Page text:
For instance, we used felt-tip pen drawings in one of our previous series. We made them similar to what the kids draw. It seems to us that children are perceiving the world somewhat differently. When something is going on around, they treat it as a fact, as a given. They aren’t as emotive as adults, not prone to analyzing what has happened. We also wanted to switch the emotions off in these pictures, simply turn them into stories — the fantastic but unfulfilled ones.
Till the last moment, we didn’t believe the full-scale invasion would take place. But, perhaps, somehow we subconsciously felt these changes. Thus, bombs and submarines popped up in our works. Guess it’s impossible not to think about it, when you live in a country where the military action has long been waged. This topic always concerns. And if we speak about the nuclear bomb, then this topic might be of everyone’s concern ever since it was first launched.
Till the last moment, we didn’t believe the full-scale invasion would take place. But we subconsciously felt it. Thus, bombs popped up in our works.
We showed these very works at the Berlin exhibition that opened on May 10. One of them depicts a bomb. We made it about 6 months ago, so there were doubts as to whether we should print it. On the one hand, we felt a need to make it, on the other hand, we faced an internal block. As while this bomb existed only in our imagination, it was abstract. And when it is depicted on paper, it somehow becomes real. With the beginning of a full-scale war, this work’s meaning shifted. Now these bombs are definitely real, they made a lot of people leave the country.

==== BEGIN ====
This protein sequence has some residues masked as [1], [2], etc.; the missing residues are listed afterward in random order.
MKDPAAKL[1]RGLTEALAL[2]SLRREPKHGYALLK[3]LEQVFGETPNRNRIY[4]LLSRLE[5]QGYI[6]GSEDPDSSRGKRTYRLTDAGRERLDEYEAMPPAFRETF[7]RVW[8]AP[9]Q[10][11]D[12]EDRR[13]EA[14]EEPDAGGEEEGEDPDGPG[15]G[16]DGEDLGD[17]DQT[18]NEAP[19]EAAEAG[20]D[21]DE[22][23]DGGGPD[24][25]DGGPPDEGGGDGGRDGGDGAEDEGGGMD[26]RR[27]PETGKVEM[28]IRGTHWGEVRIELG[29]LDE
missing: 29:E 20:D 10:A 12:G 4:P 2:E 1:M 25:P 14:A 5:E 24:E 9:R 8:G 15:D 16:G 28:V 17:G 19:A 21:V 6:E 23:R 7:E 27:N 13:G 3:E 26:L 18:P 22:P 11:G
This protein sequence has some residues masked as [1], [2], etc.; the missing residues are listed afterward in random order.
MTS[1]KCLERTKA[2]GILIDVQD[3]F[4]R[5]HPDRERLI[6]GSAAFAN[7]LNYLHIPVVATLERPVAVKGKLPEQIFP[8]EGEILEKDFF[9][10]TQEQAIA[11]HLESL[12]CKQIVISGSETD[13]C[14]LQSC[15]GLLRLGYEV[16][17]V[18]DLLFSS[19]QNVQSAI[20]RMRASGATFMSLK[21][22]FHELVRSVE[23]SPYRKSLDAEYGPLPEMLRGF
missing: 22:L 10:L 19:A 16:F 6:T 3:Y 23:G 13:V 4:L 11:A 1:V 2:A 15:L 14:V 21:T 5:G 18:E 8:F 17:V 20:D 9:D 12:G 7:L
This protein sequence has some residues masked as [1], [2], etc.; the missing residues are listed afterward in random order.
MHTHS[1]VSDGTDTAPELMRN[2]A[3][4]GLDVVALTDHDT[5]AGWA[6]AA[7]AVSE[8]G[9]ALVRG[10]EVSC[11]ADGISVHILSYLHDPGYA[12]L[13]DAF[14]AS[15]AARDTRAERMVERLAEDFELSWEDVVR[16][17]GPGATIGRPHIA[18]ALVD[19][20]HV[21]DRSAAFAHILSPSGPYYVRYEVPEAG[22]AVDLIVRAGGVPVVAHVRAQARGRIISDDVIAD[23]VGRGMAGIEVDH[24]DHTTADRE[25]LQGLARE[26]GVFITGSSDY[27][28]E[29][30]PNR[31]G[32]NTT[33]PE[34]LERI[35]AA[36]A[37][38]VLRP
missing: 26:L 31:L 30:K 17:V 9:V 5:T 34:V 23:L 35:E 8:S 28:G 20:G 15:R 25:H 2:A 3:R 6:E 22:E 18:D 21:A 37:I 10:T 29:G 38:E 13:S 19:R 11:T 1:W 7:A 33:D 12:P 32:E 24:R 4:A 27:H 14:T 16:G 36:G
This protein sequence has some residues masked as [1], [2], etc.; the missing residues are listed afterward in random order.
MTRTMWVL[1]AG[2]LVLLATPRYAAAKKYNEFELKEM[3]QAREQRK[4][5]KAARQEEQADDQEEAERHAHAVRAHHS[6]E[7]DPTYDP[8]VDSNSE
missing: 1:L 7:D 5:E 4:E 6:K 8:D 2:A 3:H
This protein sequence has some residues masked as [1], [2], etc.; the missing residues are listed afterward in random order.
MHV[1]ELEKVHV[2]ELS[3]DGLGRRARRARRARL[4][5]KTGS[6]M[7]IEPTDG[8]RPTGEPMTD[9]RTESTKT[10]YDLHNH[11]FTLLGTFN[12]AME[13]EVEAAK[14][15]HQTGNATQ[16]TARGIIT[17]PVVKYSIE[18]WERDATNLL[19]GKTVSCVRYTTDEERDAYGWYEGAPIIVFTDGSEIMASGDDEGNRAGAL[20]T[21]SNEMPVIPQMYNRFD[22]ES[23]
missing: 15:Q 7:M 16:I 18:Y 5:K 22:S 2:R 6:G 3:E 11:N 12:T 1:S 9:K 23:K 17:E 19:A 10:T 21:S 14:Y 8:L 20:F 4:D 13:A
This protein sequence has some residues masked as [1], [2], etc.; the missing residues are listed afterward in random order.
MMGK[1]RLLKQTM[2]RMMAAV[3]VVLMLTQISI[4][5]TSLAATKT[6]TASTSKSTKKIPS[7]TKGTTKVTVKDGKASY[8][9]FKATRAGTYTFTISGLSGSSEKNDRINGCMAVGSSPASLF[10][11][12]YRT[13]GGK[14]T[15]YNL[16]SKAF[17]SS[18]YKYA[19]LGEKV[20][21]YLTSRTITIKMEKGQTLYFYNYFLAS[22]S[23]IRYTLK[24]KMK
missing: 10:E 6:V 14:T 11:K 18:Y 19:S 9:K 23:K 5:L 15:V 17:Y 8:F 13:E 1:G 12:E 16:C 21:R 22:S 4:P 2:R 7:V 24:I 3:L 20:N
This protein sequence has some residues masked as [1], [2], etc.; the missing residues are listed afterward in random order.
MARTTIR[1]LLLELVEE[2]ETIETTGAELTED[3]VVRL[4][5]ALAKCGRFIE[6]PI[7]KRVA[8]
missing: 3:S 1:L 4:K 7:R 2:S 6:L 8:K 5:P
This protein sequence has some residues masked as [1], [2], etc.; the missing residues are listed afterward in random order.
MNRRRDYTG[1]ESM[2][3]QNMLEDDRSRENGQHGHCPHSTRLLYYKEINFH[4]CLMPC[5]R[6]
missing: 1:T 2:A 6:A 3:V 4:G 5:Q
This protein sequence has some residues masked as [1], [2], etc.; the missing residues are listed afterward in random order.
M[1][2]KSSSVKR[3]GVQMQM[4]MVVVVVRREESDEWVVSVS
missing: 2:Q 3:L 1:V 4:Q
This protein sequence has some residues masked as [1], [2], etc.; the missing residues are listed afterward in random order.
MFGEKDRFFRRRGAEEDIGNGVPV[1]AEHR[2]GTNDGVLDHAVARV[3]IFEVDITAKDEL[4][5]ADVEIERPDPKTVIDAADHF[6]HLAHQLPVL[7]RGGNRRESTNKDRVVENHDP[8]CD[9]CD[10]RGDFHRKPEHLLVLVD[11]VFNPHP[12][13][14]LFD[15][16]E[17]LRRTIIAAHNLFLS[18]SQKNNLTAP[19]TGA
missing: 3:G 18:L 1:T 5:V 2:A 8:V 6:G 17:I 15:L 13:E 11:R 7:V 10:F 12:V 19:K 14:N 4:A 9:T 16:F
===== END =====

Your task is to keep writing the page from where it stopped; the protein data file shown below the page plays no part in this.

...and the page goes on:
One of the pictures has sign “It was crowded yesterday”. We decided that it would suit as a name for this exhibition. Because it was crowded yesterday, with people gathering up at the train stations to evacuate. It was crowded yesterday in the subway, with people hiding from the shelling or listening to a concert. And today there aren’t as many people here.
It is good that now the artists reflect the topic of war. As there is a good deal of people who follow their art, so they can feel some unity and the fact they don’t live through this hard experience by themselves. Art shows now that the whole country has similar emotions.
Art shows now that the whole country has similar emotions.
We started working about a week after the beginning of full-scale invasion. It was hard, as we were in different cities — Lviv and Kyiv, — so we had to work from afar. First thing, we got back to our previous sketches. It was very helpful, because we didn’t have to face a blank sheet of paper trying to make up what we want to draw. With some guidelines, we could dive right into working and even started planning our future.
Now we are set to finish working on a liner — it’s the picture on emigration. We made almost all forms before the war, but we didn’t manage to print them. Also, we want to create a comic book depicting a day in life of a made-up city, which is approached by the submarine with a nuclear bomb on board. This idea came when the invasion hadn’t yet started, but the mood was pressing. Now the mood stays the same, so the setting is still timely.
Etching Room 1 works are available:
At «It was crowded yesterday» exhibit in Berlin
East Art Gallery (Gosslerstrasse 1)
May 10 — June 30
Mon-Fri 2 p.m. to 6 p.m.
At exhibition in Paris
Centre Culturel d’Ukraine en France (22 avenue de Messine)
Starting May 31